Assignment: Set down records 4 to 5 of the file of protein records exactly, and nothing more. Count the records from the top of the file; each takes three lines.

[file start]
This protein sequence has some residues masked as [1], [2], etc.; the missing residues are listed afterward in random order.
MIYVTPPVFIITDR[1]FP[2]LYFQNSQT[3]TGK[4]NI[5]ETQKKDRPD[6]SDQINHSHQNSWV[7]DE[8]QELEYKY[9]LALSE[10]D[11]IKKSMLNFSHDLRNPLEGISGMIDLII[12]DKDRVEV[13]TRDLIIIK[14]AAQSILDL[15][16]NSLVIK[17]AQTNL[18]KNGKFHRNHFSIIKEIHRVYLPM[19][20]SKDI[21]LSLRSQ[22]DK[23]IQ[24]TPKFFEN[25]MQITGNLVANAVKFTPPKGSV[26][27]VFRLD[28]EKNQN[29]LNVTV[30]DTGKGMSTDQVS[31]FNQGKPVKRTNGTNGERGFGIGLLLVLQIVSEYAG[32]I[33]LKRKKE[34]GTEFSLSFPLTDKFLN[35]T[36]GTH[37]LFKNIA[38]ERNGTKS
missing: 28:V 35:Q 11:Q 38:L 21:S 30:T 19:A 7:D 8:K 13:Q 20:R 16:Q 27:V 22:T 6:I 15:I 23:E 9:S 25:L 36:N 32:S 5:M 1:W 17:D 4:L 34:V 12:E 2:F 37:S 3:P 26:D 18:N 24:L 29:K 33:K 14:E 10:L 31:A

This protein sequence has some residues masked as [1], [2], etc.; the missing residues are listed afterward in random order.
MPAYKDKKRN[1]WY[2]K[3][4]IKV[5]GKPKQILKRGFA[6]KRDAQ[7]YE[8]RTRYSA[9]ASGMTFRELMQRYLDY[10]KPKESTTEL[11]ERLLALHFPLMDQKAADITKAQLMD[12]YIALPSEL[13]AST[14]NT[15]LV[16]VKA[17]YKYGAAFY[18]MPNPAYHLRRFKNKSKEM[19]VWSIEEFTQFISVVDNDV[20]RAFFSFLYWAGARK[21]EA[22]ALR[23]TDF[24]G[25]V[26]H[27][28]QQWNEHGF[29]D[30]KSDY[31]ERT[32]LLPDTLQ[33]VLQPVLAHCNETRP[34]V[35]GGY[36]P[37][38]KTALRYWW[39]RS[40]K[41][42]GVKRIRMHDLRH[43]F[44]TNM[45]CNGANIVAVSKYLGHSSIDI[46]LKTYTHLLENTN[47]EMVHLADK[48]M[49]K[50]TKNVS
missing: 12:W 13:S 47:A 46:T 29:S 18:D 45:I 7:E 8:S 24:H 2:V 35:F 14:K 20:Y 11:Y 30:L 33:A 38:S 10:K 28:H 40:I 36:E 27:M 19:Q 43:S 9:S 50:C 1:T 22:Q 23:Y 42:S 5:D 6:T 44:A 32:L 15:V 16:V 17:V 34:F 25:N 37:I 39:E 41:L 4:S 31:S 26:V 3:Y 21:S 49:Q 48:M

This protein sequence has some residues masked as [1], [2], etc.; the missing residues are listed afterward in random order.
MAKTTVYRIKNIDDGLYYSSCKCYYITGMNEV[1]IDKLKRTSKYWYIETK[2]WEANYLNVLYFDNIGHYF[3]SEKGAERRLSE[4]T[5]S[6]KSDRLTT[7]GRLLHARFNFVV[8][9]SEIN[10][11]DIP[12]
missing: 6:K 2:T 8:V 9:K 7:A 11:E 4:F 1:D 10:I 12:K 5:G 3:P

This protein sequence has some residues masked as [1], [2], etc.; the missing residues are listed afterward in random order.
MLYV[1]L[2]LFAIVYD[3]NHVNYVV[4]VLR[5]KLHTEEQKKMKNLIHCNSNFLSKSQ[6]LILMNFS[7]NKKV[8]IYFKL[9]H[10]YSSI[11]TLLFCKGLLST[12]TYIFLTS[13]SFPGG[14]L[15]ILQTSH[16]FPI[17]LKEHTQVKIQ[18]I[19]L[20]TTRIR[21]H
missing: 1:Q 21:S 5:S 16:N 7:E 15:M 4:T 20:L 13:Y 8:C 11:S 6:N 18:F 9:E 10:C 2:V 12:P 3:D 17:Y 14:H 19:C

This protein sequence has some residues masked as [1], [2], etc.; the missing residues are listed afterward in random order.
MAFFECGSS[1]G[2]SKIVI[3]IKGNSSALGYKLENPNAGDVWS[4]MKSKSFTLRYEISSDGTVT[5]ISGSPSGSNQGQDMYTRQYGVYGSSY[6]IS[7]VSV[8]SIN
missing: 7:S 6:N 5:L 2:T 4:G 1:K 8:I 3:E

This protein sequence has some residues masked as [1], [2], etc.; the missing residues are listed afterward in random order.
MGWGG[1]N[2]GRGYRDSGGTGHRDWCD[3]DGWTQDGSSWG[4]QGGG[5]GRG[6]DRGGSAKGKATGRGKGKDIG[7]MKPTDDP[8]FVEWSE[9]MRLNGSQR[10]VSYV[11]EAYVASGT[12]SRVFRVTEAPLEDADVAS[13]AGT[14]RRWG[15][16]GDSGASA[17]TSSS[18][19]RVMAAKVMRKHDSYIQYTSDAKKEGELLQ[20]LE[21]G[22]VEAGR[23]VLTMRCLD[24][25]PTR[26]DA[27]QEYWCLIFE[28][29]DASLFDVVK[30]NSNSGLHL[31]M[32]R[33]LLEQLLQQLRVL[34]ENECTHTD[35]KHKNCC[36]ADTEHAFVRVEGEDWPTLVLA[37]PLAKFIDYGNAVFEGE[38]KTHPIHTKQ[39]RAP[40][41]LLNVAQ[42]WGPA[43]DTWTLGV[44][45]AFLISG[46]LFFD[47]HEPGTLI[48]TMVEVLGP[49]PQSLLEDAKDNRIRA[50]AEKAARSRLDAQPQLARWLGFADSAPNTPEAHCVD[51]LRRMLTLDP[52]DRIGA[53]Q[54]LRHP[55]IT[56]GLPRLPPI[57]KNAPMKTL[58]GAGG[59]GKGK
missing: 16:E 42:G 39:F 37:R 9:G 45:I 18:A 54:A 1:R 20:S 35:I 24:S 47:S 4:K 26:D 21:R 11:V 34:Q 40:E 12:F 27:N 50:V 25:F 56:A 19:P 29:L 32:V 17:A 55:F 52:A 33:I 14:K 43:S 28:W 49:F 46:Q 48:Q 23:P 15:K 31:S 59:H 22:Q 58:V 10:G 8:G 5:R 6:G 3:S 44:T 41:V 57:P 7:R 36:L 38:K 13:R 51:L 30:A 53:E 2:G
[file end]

This protein sequence has some residues masked as [1], [2], etc.; the missing residues are listed afterward in random order.
MLYV[1]L[2]LFAIVYD[3]NHVNYVV[4]VLR[5]KLHTEEQKKMKNLIHCNSNFLSKSQ[6]LILMNFS[7]NKKV[8]IYFKL[9]H[10]YSSI[11]TLLFCKGLLST[12]TYIFLTS[13]SFPGG[14]L[15]ILQTSH[16]FPI[17]LKEHTQVKIQ[18]I[19]L[20]TTRIR[21]H
missing: 1:Q 21:S 5:S 16:N 7:E 15:M 4:T 20:L 13:Y 8:C 11:S 6:N 18:F 9:E 10:C 2:V 12:P 3:D 17:Y 14:H 19:C

This protein sequence has some residues masked as [1], [2], etc.; the missing residues are listed afterward in random order.
MAFFECGSS[1]G[2]SKIVI[3]IKGNSSALGYKLENPNAGDVWS[4]MKSKSFTLRYEISSDGTVT[5]ISGSPSGSNQGQDMYTRQYGVYGSSY[6]IS[7]VSV[8]SIN
missing: 7:S 6:N 5:L 2:T 4:G 1:K 8:I 3:E